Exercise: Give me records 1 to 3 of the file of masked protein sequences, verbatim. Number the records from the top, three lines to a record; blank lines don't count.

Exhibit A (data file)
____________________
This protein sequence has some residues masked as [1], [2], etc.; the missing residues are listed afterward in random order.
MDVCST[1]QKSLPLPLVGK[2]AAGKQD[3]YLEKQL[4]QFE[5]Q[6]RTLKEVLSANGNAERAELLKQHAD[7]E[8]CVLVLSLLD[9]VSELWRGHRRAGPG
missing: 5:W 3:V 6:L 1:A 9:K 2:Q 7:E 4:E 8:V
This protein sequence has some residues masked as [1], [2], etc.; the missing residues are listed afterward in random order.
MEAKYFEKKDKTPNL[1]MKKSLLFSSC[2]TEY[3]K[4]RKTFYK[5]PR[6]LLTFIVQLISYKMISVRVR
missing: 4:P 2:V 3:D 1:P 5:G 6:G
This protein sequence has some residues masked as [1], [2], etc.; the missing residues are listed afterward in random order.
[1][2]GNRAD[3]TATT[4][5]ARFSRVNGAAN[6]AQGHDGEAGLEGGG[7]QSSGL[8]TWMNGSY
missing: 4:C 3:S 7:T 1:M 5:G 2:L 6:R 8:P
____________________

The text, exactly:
This protein sequence has some residues masked as [1], [2], etc.; the missing residues are listed afterward in random order.
MDVCST[1]QKSLPLPLVGK[2]AAGKQD[3]YLEKQL[4]QFE[5]Q[6]RTLKEVLSANGNAERAELLKQHAD[7]E[8]CVLVLSLLD[9]VSELWRGHRRAGPG
missing: 5:W 3:V 6:L 1:A 9:K 2:Q 7:E 4:E 8:V
This protein sequence has some residues masked as [1], [2], etc.; the missing residues are listed afterward in random order.
MEAKYFEKKDKTPNL[1]MKKSLLFSSC[2]TEY[3]K[4]RKTFYK[5]PR[6]LLTFIVQLISYKMISVRVR
missing: 4:P 2:V 3:D 1:P 5:G 6:G
This protein sequence has some residues masked as [1], [2], etc.; the missing residues are listed afterward in random order.
[1][2]GNRAD[3]TATT[4][5]ARFSRVNGAAN[6]AQGHDGEAGLEGGG[7]QSSGL[8]TWMNGSY
missing: 4:C 3:S 7:T 1:M 5:G 2:L 6:R 8:P